To understand just how ambitious these goals are, you need to dissect the new Renewable Fuel Standard. It increases the ultimate US output of conventional biofuels (corn ethanol and vegetable-oil-based biodiesel) to 15 billion gallons per year (BGY) by 2015, compared to the roughly 6.5 BGY actually produced in 2007. That matches consensus assessments of how much corn ethanol the US could produce, based on current agricultural practices and markets, and the maximum amount of ethanol that can be blended into the national gasoline pool without selling significant quantities of E-85. Importantly, this entire segment is based on modern refinements of basic technology that has been understood for ages, using crops that have been staples of American agriculture since colonial times. While many observers argue about the merits of stretching corn ethanol output that far, few suggest it can't be done at some price--including its impact on global and domestic food prices.
By contrast, the Energy Bill's mandated expansion of cellulosic ethanol and other advanced biofuels takes them from essentially zero volume today to a target equal to four times the 2007 output of conventional biofuels, within 15 years. Because this is not a simple extension of existing, proven technology to a new market, no one should regard the achievement of that goal as a slam-dunk. Consider all of the elements that must come together in order for this to happen:
- Researchers must find efficient, cost-effective and scalable processes for breaking down plant structures that have evolved for millions of years to resist such digestion.
- These processes must be applied at scales many orders of magnitude greater than in the laboratory, and ultimately at least comparable to a conventional corn ethanol facility, producing 50-100 million GPY.
- These new facilities must be technically successful, capable of continuous production with high on-stream availability. They must also be commercially viable, capable of earning a profit for their owners under expected market conditions.
- Although the quantities of biomass to feed these facilities look feasible, this will require farmers shortly to begin planting and harvesting new crops such as switchgrass and Miscanthus, with which most will have had little experience, while navigating the same uncertainties of climate and market that affect other crops.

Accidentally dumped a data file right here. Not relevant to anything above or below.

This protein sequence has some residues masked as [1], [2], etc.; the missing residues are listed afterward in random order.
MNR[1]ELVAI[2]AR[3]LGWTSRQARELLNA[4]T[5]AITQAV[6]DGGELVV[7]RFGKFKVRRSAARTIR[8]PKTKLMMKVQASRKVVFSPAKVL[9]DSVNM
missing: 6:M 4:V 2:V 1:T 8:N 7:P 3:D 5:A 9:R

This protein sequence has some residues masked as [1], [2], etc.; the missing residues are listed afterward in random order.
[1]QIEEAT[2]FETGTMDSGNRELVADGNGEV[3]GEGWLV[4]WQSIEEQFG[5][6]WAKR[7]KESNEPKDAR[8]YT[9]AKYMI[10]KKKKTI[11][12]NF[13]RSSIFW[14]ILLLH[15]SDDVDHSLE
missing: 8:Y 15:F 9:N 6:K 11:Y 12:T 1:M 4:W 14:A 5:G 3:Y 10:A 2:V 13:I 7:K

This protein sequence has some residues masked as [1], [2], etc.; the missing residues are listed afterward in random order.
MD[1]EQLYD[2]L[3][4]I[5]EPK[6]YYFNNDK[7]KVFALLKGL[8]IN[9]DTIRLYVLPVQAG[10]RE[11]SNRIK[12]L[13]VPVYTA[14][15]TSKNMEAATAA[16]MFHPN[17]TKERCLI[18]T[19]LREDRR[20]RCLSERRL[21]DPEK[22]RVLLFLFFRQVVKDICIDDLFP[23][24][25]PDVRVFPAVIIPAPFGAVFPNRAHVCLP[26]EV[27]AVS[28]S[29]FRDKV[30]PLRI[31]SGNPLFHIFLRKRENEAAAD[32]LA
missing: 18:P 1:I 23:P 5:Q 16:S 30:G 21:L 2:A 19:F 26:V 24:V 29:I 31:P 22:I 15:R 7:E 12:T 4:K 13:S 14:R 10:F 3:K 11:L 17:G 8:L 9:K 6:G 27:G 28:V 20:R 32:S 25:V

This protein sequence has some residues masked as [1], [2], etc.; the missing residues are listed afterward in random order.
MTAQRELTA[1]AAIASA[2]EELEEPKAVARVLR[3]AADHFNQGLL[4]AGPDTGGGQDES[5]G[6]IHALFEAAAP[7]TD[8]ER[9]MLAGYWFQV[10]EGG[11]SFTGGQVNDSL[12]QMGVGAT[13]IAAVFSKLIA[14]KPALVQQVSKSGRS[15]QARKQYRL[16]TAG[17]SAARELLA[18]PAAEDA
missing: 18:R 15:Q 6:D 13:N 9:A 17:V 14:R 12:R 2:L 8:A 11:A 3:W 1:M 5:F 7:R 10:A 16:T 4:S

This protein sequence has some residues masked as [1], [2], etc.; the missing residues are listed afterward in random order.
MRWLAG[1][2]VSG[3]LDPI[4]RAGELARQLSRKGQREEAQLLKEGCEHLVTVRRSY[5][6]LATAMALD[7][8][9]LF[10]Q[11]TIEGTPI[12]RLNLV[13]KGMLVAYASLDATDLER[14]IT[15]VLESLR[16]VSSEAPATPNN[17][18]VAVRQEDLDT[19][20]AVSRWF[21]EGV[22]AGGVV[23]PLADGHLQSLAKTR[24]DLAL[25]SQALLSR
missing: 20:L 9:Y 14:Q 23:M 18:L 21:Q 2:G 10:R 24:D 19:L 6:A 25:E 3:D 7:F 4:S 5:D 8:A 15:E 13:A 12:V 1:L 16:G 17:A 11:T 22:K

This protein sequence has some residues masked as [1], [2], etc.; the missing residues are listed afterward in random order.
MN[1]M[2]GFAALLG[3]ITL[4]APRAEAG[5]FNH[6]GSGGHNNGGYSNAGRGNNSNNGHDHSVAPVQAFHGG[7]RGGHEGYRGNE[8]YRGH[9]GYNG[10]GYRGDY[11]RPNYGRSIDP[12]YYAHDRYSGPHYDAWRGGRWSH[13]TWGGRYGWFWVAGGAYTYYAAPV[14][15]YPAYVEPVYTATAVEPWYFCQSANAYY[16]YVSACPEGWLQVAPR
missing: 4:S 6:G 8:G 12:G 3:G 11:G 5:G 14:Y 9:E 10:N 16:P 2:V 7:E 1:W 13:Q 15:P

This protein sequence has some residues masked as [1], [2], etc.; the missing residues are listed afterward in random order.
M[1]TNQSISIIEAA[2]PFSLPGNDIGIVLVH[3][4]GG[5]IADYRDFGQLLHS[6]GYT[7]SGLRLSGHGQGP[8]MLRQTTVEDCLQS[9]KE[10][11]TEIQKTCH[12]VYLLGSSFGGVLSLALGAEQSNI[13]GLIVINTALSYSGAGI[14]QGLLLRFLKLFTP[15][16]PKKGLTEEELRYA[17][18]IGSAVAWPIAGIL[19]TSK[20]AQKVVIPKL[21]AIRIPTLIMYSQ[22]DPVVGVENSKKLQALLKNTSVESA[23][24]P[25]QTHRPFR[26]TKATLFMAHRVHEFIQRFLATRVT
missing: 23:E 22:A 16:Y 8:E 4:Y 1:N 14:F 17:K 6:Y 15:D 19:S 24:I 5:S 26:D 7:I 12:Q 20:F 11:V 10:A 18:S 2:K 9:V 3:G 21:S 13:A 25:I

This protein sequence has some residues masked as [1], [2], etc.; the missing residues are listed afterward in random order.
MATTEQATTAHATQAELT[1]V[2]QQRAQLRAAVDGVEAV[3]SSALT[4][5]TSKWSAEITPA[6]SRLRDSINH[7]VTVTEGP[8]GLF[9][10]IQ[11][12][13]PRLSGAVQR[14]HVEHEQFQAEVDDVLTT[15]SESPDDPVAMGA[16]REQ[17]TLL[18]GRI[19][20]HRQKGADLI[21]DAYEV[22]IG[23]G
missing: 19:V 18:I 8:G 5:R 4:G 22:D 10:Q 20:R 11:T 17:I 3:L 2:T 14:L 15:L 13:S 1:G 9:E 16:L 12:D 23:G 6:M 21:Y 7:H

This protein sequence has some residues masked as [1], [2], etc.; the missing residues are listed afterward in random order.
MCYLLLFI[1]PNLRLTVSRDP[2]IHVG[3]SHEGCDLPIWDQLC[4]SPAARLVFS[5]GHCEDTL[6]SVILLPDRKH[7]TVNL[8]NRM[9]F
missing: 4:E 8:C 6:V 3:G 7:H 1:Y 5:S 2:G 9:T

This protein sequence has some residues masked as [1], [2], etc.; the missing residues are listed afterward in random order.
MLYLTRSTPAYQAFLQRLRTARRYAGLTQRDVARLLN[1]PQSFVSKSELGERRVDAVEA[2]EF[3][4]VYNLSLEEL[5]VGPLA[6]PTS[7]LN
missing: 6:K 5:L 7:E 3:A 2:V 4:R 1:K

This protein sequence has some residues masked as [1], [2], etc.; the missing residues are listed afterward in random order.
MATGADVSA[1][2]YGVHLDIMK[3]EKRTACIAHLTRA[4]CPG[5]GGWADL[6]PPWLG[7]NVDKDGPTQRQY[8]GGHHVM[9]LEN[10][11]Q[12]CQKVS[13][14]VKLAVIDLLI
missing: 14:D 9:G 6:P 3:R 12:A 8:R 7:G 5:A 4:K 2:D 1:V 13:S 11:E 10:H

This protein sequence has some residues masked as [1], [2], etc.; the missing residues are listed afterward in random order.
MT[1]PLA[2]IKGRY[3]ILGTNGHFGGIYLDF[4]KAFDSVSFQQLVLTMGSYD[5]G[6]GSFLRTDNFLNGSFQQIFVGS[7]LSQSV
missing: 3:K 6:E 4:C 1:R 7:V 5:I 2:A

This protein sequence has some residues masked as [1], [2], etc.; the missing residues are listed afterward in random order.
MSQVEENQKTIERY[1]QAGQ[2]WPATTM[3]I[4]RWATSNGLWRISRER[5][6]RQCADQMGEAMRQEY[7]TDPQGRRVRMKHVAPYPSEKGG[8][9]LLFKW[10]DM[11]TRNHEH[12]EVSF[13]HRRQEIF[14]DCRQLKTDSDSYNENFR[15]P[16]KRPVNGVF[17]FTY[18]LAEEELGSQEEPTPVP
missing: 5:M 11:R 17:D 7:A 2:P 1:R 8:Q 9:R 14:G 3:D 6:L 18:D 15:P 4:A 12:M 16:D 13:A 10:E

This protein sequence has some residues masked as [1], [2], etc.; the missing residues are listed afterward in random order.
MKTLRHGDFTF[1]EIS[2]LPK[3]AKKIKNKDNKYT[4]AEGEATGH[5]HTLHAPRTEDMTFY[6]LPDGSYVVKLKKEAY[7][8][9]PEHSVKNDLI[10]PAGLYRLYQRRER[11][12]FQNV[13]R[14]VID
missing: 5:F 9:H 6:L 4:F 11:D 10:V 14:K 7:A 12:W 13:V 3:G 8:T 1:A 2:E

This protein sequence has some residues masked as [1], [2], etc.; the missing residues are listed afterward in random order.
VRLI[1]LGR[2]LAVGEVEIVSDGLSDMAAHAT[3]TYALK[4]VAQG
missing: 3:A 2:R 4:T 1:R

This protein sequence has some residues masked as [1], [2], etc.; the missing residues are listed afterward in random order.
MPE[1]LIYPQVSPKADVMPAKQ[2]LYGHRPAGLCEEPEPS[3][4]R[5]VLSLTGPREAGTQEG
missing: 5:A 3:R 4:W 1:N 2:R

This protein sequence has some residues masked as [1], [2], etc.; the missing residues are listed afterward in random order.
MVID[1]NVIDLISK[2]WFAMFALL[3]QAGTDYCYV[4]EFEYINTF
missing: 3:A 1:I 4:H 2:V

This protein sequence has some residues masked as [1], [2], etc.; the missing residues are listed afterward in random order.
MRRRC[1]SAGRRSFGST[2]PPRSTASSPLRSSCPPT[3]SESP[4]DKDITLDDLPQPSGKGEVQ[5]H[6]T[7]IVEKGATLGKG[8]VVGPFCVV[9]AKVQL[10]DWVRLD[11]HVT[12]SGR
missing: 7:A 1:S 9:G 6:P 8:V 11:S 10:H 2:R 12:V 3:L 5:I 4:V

- The capacity for gathering, storing and transporting harvested biomass must expand significantly, as must the capacity for shipping ethanol and its co-products to end-markets, increasing the strain on existing road and rail networks.
We're really describing the creation of an entirely new process industry and agricultural sector within a decade or so. If all of the above steps can be mastered within the next few years, then it ought to be feasible to grow this new industry fast enough to produce the targeted 21 billion GPY of biofuel by 2022, assuming its economics (including subsidies) look attractive enough. At the same time, however, it's not hard to imagine scenarios in which one or more of these elements fails to mature as fast as the others, or worse yet, stalls. I don't think we can even realistically assess the odds of complete success until we see the first commercial-scale plant and begin to get a sense for how the various supply networks that must surround it will take shape.
So if our recently-established biofuel target of 21 billion GPY from non-traditional sources is subject to a wide range of uncertainties affecting its ultimate magnitude and timing, how should we regard the idea of tacking on a further doubling of that target by 2030, before the first cellulosic ethanol plant is up and running? For me, that depends on the stakes involved in that bet. If it's a matter of laying out a possible pathway for reducing oil consumption and emissions, with any decisions about it deferred until after we learn from the experience of the initial commercial-scale non-grain ethanol facilities, then it's a useful option. If, however, it becomes the base-case energy supply assumption and a trumping argument against the need to expand other domestic energy sources, then it looks no more prudent than some of the risky lending practices that have landed the economy in its current pickle.